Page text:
German Shepherd Dog > Is this a responsible breeder? Out of options. (54 replies)
Is this a responsible breeder? Out of options.
by minro on 28 September 2011 - 06:03
|I'm not quite sure what responsible breeders do in the kind of situation that I'm in, so I figured you guys could be of some help :)|
I currently have a 2 year old female shepherd out of (what I think is) a reputable breeder in Wisconsin. As she's matured, she's developed pretty serious environmental allergies. I've taken her to the vet numerous times for all the skin/ear infections she's developed, and even put her through a round of desensitization treatment. I'm a college kid, and don't have the financial means to put her through more of these treatments. At our last visit to the vet, I was informed that she had swollen lymph nodes, which could mean something serious.
She's an amazing dog, and is exactly what I'm looking for as far as a protection/sport dog, but I can't give her what she needs anymore.
I contacted the breeder because (as it says in the contract) I assumed that they would take her back and rehome her as necessary. Instead, I was told that all they would do is put her down and that it would be useless to bring her back to WI. They then said they would give me a puppy out of their next litter, as it's their responsibility to make it right with me and me only. I was shocked. I wasn't asking for any money back, or even for a new dog, I was just asking for them to take her back and hopefully find her a new working home that could better care for her health issues.
I'm not sure what to do at this point. I don't think she should be PTS. I do, however, think an owner with the financial means and desire to take care of an amazing working dog should step in. I thought that the breeder, having many more contacts than I could make that happen.
by Stumpywop on 28 September 2011 - 08:57
|Could you rehome her yourself? Of course you'd have to be up front about whatever may be wrong with her but there are plenty of people about who can give her the active home she needs and take on any health problems too.|
That way she doesn't need to be PTS, the breeder doesn't have to see her again (as it sounds as though they just cannot be bothered in my opinion) and you get a pup from their next litter as promised.
In the meantime, do you ahve any family or friends who may be able to help you out financially with vet's bills etc?
by noddi on 28 September 2011 - 09:47
|how,s about the breeder of your girl paying your vet.bill for the investigations n if the prognosis is for long term medication then they pay for this or as a compromise at least half .Perhaps if he/she is not agreeable to this,then instead of a puppy ,the cash value of said puppy is sent to help with vet bills.Understandibly yu DONT WANT HER PTS.I cant understand any breeder wanting this for an animal they,ve bred unless the vet says its in the animals best interest.If i was in this situ.i,d at least wish the breeders to contribute to the vet bills.Carole S.|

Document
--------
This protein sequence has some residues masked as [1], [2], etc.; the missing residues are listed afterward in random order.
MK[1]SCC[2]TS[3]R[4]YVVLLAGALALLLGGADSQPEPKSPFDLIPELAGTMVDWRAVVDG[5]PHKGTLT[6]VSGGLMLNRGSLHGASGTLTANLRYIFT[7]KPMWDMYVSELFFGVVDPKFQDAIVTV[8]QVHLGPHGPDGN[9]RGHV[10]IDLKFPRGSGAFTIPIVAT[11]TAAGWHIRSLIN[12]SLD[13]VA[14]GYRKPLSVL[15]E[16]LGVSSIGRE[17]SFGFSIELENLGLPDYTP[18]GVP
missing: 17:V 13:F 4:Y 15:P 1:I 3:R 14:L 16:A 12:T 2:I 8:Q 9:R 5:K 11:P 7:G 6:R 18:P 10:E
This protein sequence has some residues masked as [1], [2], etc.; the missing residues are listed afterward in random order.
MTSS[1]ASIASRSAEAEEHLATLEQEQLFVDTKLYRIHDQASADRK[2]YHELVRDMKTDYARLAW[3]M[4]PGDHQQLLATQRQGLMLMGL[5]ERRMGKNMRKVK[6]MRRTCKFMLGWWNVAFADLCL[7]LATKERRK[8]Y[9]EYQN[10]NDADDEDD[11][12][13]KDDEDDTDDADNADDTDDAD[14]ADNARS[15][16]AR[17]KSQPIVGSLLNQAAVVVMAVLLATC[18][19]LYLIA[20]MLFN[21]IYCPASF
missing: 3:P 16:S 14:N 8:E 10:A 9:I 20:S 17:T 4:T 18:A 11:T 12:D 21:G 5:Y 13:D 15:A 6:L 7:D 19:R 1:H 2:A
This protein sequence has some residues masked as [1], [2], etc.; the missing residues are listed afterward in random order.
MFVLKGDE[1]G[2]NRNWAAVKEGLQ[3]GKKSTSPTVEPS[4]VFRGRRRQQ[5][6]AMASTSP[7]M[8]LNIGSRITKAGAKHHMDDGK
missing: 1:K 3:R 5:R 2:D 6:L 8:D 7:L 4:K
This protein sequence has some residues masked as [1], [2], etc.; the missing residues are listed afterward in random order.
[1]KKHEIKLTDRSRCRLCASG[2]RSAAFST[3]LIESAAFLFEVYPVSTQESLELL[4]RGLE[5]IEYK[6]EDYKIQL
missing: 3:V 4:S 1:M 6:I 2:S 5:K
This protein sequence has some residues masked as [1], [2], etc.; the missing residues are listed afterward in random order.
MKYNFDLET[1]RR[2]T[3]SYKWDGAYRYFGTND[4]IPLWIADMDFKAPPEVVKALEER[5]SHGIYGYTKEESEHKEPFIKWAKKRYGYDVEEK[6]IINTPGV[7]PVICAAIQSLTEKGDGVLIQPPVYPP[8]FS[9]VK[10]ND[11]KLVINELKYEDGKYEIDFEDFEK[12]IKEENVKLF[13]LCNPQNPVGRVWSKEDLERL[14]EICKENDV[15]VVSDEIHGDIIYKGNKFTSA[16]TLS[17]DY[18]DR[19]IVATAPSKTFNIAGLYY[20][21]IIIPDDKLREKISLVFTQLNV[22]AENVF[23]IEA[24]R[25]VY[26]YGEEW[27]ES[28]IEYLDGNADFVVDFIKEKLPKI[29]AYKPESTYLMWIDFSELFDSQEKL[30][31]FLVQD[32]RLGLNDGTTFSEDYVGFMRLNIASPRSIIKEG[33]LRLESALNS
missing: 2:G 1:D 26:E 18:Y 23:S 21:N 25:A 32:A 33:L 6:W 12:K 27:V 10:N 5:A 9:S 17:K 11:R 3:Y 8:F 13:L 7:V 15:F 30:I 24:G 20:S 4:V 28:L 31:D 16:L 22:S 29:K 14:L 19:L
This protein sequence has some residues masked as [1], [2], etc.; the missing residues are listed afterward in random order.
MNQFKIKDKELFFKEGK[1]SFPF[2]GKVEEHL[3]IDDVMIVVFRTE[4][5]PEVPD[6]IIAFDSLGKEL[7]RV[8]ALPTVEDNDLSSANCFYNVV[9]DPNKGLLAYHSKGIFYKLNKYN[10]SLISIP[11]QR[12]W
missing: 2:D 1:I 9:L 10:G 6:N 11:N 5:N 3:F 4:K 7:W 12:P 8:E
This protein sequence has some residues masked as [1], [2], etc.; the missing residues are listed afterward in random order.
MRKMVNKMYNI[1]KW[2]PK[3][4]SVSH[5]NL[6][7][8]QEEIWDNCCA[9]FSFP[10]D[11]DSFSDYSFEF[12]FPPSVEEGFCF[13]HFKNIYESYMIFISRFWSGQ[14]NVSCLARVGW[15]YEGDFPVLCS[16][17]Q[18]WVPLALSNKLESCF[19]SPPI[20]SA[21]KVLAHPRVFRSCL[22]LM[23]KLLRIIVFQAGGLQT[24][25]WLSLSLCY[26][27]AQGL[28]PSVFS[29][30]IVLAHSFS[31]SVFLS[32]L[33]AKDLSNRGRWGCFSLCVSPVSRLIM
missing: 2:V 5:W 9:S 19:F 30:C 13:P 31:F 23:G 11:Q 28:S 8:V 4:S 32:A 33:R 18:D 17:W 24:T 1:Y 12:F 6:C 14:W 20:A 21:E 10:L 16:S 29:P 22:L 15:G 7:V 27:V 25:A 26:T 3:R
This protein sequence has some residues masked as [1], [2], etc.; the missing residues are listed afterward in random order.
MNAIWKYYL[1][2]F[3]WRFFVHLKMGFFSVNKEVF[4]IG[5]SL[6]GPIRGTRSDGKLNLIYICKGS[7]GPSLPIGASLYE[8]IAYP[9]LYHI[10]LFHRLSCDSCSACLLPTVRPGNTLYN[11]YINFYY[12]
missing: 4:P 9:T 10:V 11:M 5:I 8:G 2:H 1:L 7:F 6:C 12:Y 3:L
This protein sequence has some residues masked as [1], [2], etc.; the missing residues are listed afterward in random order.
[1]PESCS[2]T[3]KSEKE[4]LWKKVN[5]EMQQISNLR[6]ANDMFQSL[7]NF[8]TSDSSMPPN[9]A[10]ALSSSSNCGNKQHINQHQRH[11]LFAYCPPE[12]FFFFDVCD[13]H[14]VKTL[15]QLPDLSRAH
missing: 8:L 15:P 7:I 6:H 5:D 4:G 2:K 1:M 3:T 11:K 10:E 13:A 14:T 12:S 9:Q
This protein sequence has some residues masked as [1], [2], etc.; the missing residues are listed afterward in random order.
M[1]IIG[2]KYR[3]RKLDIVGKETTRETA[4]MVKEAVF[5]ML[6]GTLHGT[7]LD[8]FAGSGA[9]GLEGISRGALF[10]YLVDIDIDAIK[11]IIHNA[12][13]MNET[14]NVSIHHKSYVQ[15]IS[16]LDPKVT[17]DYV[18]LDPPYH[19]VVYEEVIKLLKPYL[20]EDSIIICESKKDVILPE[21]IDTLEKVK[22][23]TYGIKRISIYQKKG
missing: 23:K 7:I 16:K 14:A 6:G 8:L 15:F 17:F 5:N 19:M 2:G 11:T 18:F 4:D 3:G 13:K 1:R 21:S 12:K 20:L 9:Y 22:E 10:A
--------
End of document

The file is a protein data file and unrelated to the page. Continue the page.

by cphudson on 28 September 2011 - 12:55
|I'm very sorry your in this situation. If you have a teaching vet school / ASPCA near you sometimes they will see your dog at a reduce rate. Or contact your local GSD rescue for help with placing her or if they have resources that offer reduce vet rates. Your dog should not need to be PTS at only 2 years old. Sounds like the breeder played with your emotions so you wouldn't send the dog back by threaten to PTS. Instead of getting the replacement puppy should request the $ value of the puppy instead to use toward vet bills. If you really need to place the dog then would work with your GSD rescue & vets normally have contacts for placements.|
by VKGSDs on 28 September 2011 - 13:28
|What did your contract with the breeder say? Most ask for "first right of refusal" meaning you offer a dog to them first, but not all guarantee that they will actually take the dog back. We can all sit here and post all day about what *we* think a breeder *should* do but it boils down to whatever agreement you had when you purchased the dog. Personally I would not expect the breeder to foot the vet bill as someone suggested. Getting a dog is always somewhat of a crapshoot and unfortunately this breed is riddled with allergy problems so unless the breeder specifically "guaranteed" against that I don't think they own any compensation. If the breeder does not want the dog back then I think you've done your part and it's your right to rehome the dog if you choose.|
by FlashBang on 28 September 2011 - 13:33
|While I don't think the dog should be put to sleep, I also don't believe the breeder should be responsible for paying any Veterinary bills for the dog. I have yet to see a breeder sales agreement that states a breeder would pay Veterinary expenses on any of their puppies unless the dog has a genetic health issue, and the breeder wants the dog examined by their own Veterinarian. I have only seen one or two agreements in which the breeder offers the money for the value of the puppy instead of the replacement puppy as well. |
Edited to add: If you're asking if the breeder from whom you purchased your puppy could be considered reputable, in my book? No. I don't know any reputable breeders that would sell a puppy to a current college student.
Offering cash instead of a replacement puppy is also not their legal responsibility and probably not in their contract; however, in my shoes, I'd be offering the cash value in this situation since the OP obviously cares for her dog but can't afford the appropriate treatments.